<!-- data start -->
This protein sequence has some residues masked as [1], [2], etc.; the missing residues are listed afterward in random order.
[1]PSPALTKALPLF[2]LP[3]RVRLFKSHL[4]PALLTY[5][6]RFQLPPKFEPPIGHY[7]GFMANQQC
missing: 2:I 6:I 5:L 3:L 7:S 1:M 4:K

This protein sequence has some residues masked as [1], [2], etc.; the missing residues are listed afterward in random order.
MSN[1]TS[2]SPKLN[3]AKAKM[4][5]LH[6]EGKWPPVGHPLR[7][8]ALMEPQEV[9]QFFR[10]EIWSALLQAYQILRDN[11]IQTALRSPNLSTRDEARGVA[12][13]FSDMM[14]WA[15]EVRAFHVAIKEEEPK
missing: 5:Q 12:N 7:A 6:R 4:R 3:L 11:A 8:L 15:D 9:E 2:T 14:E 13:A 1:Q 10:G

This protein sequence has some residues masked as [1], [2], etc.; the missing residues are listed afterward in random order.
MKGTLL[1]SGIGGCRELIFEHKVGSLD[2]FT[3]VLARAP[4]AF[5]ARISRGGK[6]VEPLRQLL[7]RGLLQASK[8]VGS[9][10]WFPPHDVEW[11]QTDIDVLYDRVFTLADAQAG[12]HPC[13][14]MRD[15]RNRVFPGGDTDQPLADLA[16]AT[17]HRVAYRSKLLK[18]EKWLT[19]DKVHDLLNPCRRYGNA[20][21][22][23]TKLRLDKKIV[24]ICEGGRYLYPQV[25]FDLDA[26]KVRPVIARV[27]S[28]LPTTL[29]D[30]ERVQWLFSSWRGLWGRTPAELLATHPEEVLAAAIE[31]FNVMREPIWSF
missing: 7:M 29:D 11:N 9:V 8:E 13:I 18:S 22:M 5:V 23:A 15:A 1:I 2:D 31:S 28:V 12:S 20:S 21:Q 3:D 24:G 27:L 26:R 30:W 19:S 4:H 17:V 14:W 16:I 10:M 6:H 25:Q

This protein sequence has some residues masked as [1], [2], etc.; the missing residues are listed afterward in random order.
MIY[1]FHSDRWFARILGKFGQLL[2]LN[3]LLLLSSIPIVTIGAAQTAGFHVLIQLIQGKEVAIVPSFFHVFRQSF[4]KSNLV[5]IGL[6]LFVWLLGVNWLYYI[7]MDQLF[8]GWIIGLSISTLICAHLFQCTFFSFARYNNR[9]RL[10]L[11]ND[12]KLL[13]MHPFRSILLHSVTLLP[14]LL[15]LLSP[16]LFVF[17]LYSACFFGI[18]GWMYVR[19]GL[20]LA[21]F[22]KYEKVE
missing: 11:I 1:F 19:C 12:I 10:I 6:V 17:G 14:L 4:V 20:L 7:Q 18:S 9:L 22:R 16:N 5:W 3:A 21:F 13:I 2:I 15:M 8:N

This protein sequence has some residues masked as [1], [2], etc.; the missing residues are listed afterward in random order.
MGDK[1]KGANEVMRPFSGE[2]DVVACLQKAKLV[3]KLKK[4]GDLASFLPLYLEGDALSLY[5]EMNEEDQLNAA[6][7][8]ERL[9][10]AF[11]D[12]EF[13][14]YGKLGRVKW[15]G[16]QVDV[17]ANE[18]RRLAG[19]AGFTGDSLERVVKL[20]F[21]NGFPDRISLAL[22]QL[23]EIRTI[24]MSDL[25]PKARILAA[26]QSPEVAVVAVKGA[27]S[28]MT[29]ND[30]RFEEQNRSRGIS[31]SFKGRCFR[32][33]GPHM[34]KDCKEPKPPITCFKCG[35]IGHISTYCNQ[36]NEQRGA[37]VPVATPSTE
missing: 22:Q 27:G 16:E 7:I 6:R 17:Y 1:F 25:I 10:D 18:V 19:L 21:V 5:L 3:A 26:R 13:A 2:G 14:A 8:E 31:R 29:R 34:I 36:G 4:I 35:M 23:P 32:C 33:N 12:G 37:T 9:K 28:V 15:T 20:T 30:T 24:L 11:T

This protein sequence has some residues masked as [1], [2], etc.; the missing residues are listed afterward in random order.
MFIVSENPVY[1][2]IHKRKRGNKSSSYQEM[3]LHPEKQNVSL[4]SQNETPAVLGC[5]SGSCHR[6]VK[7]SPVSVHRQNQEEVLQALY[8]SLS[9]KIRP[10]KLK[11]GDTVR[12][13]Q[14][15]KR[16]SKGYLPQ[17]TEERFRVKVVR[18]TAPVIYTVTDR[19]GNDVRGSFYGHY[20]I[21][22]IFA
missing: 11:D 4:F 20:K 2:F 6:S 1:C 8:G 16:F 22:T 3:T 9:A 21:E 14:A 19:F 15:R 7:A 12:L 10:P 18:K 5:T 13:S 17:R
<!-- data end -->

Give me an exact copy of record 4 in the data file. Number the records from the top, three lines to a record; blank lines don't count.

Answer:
This protein sequence has some residues masked as [1], [2], etc.; the missing residues are listed afterward in random order.
MIY[1]FHSDRWFARILGKFGQLL[2]LN[3]LLLLSSIPIVTIGAAQTAGFHVLIQLIQGKEVAIVPSFFHVFRQSF[4]KSNLV[5]IGL[6]LFVWLLGVNWLYYI[7]MDQLF[8]GWIIGLSISTLICAHLFQCTFFSFARYNNR[9]RL[10]L[11]ND[12]KLL[13]MHPFRSILLHSVTLLP[14]LL[15]LLSP[16]LFVF[17]LYSACFFGI[18]GWMYVR[19]GL[20]LA[21]F[22]KYEKVE
missing: 11:I 1:F 19:C 12:I 10:I 6:V 17:G 14:L 4:V 20:L 7:Q 18:S 9:L 22:R 16:N 5:W 3:A 21:F 13:I 2:I 15:M 8:N